The cheapest source of fossil fuel generation is twice as expensive as utility-scale solar energy – pv warehouse USA

According to Lazard’s report, the levelized cost of electricity (LCOE) dropped from $29 to $92 per MWh.

Lazard has published its annual report analyzing the levelized cost of electricity (LCOE), a key measure of the cost effectiveness of generation sources depending on the type of technology. The report shows that onshore wind and utility-scale photovoltaics have by far the lowest LCOE.

LCOE measures life cycle costs divided by energy production and calculates the present value of the total cost of building and operating the plant over its assumed life.

“Despite declines in the upper bound of the LCOE for select renewable energy technologies, the lower bound of our LCOE has increased for the first time in history, driven by some continued cost pressures (e.g. high interest rates, etc.),” Lazard said. “These two phenomena are resulting in narrower LCOE ranges (offsetting the significant range expansion seen last year) and relatively stable year-over-year average LCOEs.”

Onshore wind is the lowest source of electricity generation in new buildings, ranging from $27 to $73 per MWh. Utility-scale solar power came in second, with prices ranging from $29 to $92 per MWh.

Utility-scale solar has the most aggressive cost reduction curve of any technology, declining approximately 83% since 2009, when new solar generation had an LCOE of more than $350 per MWh.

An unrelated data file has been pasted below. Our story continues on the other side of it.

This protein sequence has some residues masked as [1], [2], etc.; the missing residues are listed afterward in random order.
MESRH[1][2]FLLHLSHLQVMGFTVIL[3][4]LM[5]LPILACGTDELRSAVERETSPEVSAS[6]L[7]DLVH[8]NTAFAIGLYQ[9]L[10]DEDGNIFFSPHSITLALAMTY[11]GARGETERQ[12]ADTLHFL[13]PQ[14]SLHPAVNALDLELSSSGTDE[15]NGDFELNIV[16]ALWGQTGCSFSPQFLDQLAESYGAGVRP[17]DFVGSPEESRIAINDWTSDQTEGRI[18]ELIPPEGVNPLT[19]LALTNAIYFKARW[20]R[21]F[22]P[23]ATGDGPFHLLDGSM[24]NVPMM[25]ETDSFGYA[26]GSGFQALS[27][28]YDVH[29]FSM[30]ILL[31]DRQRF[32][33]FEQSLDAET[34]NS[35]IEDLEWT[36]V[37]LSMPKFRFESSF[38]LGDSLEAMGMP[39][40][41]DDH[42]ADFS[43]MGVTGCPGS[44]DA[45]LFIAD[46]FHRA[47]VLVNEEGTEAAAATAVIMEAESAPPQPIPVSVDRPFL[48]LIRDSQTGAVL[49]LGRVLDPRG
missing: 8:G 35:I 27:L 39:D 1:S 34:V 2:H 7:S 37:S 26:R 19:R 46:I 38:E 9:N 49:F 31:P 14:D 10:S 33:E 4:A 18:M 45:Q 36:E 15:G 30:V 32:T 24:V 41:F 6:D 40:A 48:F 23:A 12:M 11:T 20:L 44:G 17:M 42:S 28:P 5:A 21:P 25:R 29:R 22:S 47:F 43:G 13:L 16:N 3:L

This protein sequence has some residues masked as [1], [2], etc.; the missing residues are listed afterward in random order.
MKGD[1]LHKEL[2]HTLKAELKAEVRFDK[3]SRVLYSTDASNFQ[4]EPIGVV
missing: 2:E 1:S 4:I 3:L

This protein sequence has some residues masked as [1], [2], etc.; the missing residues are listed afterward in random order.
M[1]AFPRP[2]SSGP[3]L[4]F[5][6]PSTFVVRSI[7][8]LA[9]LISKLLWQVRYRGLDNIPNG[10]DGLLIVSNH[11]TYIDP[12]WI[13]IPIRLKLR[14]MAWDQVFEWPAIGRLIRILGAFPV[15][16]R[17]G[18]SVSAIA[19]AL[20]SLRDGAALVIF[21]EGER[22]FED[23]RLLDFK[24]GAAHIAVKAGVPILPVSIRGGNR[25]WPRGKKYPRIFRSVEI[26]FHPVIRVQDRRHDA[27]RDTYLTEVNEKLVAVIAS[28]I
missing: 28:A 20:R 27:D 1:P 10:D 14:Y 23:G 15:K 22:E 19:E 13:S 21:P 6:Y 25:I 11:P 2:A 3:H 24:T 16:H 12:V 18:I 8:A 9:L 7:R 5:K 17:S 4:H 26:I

Photo: Lazard

Utility-scale solar power is significantly cheaper than the LCOE of coal, the cheapest source of fossil fuel generation. Coal’s LCOE ranges from $69 to $169 per MWh, which is almost twice the average LCOE of utility-scale solar plants.

Meanwhile, natural gas peaker plants are highly inefficient in terms of LCOE, ranging from $110 to $228 per MWh. Nuclear power had the highest utility-scale LCOE, averaging $182 per MWh.

Photo: Lazard

LCOE is a powerful metric for comparing the cost effectiveness of technology, but it doesn’t tell the whole story. For example, research by Lawrence Berkeley National Laboratory found that wind and solar power generation provided $249 billion in climate and air quality health benefits from 2019 to 2022, or more than $62 billion annually.

While utility-scale solar had the lowest LCOE, costs for smaller-scale distributed solar projects also dropped. Costs for community, commercial and industrial scale projects ranged from $54 to $191 per MWh. The cost of residential solar power ranged from $122 to $284 per MWh, making it a more expensive generation source.

However, the LCOE does not take into account cost benefits, such as the reduced need to build long-distance transmission systems, that result from the distributed construction of rooftop photovoltaic installations. Environment America has released a report assessing the additional benefits of rooftop solar installation that can be found Here.

Lazard also analyzed the cost impact of the Inflation Reduction Act, which includes both generation-based production tax credits and project-based investment tax credits for renewable energy assets. The chart below shows the cost impact of these technologies, as shown below.

Photo: LCOE

Energy storage has also seen cost improvements with IRAs. The levelized cost of storage (LCOS) for a 4-hour, 100 MW utility-scale storage system ranged from $170 to $296 per MWh prior to the introduction of the IRA. After entering the IRA market, the lower end of the LCOS range reached $124 per MWh.

Find Lazard’s full ninth annual report Here.

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